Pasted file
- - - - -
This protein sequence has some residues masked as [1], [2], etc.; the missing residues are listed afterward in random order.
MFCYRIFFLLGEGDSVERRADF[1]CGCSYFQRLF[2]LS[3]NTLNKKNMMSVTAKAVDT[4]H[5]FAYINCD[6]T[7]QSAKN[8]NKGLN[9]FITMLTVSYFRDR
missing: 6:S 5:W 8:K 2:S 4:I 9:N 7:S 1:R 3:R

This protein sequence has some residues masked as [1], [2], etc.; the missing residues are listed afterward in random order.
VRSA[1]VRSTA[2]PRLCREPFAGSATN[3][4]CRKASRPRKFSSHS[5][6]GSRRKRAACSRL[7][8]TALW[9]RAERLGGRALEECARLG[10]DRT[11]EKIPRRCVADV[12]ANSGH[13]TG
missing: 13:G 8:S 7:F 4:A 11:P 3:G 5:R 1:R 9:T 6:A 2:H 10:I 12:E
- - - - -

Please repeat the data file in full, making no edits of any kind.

This protein sequence has some residues masked as [1], [2], etc.; the missing residues are listed afterward in random order.
MFCYRIFFLLGEGDSVERRADF[1]CGCSYFQRLF[2]LS[3]NTLNKKNMMSVTAKAVDT[4]H[5]FAYINCD[6]T[7]QSAKN[8]NKGLN[9]FITMLTVSYFRDR
missing: 6:S 5:W 8:K 2:S 4:I 9:N 7:S 1:R 3:R

This protein sequence has some residues masked as [1], [2], etc.; the missing residues are listed afterward in random order.
VRSA[1]VRSTA[2]PRLCREPFAGSATN[3][4]CRKASRPRKFSSHS[5][6]GSRRKRAACSRL[7][8]TALW[9]RAERLGGRALEECARLG[10]DRT[11]EKIPRRCVADV[12]ANSGH[13]TG
missing: 13:G 8:S 7:F 4:A 11:P 3:G 5:R 1:R 9:T 6:A 2:H 10:I 12:E